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LAMP

The acronym LAMP (or L.A.M.P.) refers to a set of free software programs commonly used together to run dynamic Web sites or servers:

Linux, the operating system;

Apache, the Web server;

MySQL, the database management system (or database server);

Perl, PHP, Python, and/or (rarely) Primate, scripting/programming languages.

The acronym has three major uses:

Define a web server infrastructure

Define a programming paradigm of developing software

Define a software distribution package

To be precise, it is an open source Web platform.

Though the originators of these open source programs did not design them all to work specifically with each other, the combination has become popular because of its low acquisition cost and because of the ubiquity of its components (which come bundled with most current Linux distributions particularly as deployed by ISPs). When used in combination they represent a solution stack of technologies that support application servers. Other such stacks include unified application development environments such as Apple Computer's WebObjects, Java/Java EE, Grails, and Microsoft's .NET architecture.

The scripting component of the LAMP stack has its origins in the CGI web interfaces that became popular in the early 1990s. This technology allows the user of a web browser to execute a program on the web server, and to thereby receive dynamic as well as static content. Programmers used scripting languages with these programs because of their ability to manipulate text streams easily and efficiently, even when they originate from disparate sources. For this reason system designers often referred to such scripting systems as glue languages.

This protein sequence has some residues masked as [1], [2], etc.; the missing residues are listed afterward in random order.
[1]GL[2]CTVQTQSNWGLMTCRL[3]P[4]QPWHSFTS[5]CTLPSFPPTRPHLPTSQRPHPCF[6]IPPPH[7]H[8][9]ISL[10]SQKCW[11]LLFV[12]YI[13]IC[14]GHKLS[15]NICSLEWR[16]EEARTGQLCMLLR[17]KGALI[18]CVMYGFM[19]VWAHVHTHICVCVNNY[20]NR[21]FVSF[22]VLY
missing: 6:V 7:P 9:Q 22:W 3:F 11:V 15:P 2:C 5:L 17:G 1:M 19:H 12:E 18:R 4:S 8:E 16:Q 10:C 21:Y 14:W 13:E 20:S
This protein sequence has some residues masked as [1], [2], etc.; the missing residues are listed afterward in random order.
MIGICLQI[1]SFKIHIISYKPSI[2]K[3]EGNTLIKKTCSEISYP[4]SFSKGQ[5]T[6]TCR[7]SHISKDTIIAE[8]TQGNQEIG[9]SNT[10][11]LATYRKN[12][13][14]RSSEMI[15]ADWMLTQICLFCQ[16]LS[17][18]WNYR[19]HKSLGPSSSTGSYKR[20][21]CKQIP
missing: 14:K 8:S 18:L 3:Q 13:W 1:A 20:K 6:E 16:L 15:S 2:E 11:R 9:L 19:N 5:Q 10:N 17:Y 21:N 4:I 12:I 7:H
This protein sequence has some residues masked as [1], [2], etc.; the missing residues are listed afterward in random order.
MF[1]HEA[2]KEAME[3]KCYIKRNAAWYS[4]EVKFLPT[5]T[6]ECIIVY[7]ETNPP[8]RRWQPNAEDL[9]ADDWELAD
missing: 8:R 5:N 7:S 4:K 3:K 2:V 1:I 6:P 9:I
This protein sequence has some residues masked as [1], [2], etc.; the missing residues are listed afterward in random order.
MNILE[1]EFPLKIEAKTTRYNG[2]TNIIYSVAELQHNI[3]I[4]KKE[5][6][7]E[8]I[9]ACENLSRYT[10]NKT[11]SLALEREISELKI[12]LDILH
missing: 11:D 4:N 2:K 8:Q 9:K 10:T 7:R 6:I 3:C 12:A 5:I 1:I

Michael Kunze coined the acronym LAMP in an article for the German computing magazine c't in 1998 (12/98, page 230). The article aimed to show that a bundle of free software could provide a viable alternative to commercial packages. Knowing about the IT-world's love of acronyms, Kunze came up with LAMP as a marketing-like term to popularize the use of free software. O'Reilly and MySQL AB have popularized the term among English-speakers. Indeed, MySQL AB has since based some of its marketing efforts on the popularity of the LAMP stack.

The Wikipedia entry for the term IBM can be found here (opens in new tab)

In the video below, TechAnvil introduces you to the process of performing a software update using YUM, followed by the loading and testing of an Apache Web Server.

Désiré Athow
Contributor

Désiré has been musing and writing about technology during a career spanning four decades. He dabbled in website building and web hosting when DHTML and frames were en vogue and started writing about the impact of technology on society just before the start of the Y2K hysteria at the turn of the last millennium. Following an eight-year stint at ITProPortal.com where he discovered the joys of global tech-fests, Désiré now heads up TechRadar Pro. Previously he was a freelance technology journalist at Incisive Media, Breakthrough Publishing and Vnunet, and Business Magazine. He also launched and hosted the first Tech Radio Show on Radio Plus.